JACOB MILCHIVE, P. O. Syracuse, born in Germany, January 25, 1849, emigrated to Nebraska in 1857, and rented a farm near the city, where he lived for two years; then he bought a small garden spot; then came to Section 30, Township 9, Range 11, where he has 160 acres. He was elected School Moderator, and served one term. Married in 1870.
JAMES McELHANEY, farmer, Section 36, Township 9, Range 11, North Branch Precinct, Otoe Co., Neb. Was born in Guernsey County, Ohio, October 29, 1836, moved with parents to Indiana, in 1848, and lived nine years, then returned to Coshocton County, Ohio, where he lived till 1869, then went West and engaged in freighting on the plains for the next three years, when he settled on the present farm with no house in sight, but immigration setting in, it was soon all settled up. From 1873 to 1875, the grasshoppers and drouth nearly cleaned the county out. He was elected Assessor, in 1871, holding the office two years, then retiring for two years was re-elected and has continued in the office ever since. Was elected to the office of Justice of the Peace, in 1877, but refused to qualify.
GEORGE RODAWAY, farmer, Section 26, P. O. Syracuse, born in Somersetshire, May 8, 1845; emigrated to Columbia County, Wis., 1861, and worked for two years, and from there to Minnesota, then to Dakota, then to Nebraska City, and worked at his trade, as a stone mason one year; then to Colorado, for two years mining, and was very successful, and in 1866, came to Nebraska, and settled on Section 26, Township 9, Range 11, 160 acres, which he bought . He has broke all his land, and planted and raised an orchard of 300 apple trees, which are in a healthy condition and bearing, besides a choice lot of small fruit, and ten acres of forest. He married Miss Sarah Gentry, of Tennessee, March 10, 1866 and has seven children.
H. E. SACKLEY, farmer, Section 15, P. O. North Branch, was born in Lapean County, Ont., in 1831, and in March, 1845, moved with parents to Ogdensburgh, N. Y., and in 1847, to Chicago for twenty years; then mad a trip west, on a prospecting tour, and engaged in overland freighting business, but found the Indians troublesome, abandoned the project, and turned his face eastward again, and engaged in teaming and peddling in Chicago, but in 1870, settled again in Nebraska, in Saline County, and took a homestead, but owing to reverses and family afflictions, gave up this claim, and went back to Chicago again, and sold his personal effects, and came back to Otoe County, and finally settled on Section 15, Township 8, Otoe County, he being one of the first settlers here. He has been elected to offices of prominence, but would not qualify. He was married to Miss Emma Peira, at Chicago, in July, 1856, who was born at Saint Catherine's Ont., a daughter of Edward Peira, an engineer on the lakes; have had two children--Etta, born 1860, and died of malpractice, 1862; Albert, born 1864, was killed by horse running away in 1871.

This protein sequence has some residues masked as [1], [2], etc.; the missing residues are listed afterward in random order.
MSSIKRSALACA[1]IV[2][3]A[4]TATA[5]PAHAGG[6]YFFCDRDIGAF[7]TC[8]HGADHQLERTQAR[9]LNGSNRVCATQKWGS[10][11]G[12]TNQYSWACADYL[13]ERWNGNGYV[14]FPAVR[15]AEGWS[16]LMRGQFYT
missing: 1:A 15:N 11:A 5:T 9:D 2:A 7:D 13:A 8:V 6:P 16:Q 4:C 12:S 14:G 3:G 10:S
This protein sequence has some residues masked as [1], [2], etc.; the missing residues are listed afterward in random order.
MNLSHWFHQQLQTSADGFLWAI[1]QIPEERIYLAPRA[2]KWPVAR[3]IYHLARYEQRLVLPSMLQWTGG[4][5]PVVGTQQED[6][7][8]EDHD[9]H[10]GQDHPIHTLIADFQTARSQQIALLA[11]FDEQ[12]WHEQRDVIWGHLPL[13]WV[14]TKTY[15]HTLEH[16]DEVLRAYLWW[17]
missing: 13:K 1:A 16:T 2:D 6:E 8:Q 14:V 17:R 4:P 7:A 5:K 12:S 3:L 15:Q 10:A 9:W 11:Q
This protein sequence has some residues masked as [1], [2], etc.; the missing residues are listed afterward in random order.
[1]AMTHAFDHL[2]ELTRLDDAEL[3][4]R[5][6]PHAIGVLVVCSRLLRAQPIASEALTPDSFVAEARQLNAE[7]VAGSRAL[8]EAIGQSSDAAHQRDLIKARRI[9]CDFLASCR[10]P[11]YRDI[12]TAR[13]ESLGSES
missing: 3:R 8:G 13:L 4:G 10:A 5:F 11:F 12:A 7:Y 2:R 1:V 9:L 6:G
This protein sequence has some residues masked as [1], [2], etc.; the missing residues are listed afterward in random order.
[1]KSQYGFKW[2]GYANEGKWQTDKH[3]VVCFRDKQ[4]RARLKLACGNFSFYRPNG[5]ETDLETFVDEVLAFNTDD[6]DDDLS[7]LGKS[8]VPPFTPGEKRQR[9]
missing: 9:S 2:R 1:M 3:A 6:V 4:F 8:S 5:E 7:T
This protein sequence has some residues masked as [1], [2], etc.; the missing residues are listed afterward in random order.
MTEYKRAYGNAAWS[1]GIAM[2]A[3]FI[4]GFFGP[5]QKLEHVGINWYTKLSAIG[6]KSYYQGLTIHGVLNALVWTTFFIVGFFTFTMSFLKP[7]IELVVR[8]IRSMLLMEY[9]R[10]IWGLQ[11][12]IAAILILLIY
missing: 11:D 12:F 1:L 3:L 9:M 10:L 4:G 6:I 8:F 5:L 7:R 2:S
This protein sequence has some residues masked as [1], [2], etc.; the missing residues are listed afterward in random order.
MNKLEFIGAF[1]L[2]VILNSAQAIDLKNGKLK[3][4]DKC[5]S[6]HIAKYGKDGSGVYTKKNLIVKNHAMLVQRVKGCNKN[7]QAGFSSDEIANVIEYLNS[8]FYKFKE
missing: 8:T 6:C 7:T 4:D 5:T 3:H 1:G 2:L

ROBERT SACKLEY, farmer, P. O. Syracuse, born in Ontario, Dominion of Canada, September 9, 1840, and removed with parents, in 1845, to Ogdensburgh, N. Y., then to Chicago for a short time, and engaged in expressing, then in 1861, to Nebraska for a short time, then to Chicago for eighteen hears, and in 1879, finally settled in Nebraska. Was married April 20, 1871.
MILTON SMITH, farmer, P. O. Syracuse, was born in Boone County, Iowa, October 25, 1852, and moved with his parents to Nemaha County, where he engaged in farming until 1880, when his brother and mother came to Otoe County, and bought eighty acres, as above. His father was born at Bowling Green, Ky., December 25, 1804, and located in Southern Illinois. In 1864, he and his family moved to Nemaha County, Neb., where he passed away in 1869. He was married to Miss Rebecca Dailey, September 10, 1835. Jacob Dailey, her father, was born in Green County, Pa., January 27, 1791. He was a volunteer in 1812, but peace being proclaimed before he was enrolled, he retraced his steps. Mr. Smith was married in Ohio, in 1814, August 16, to Miss Mary Ann Watson, of Guernsey County, Ohio.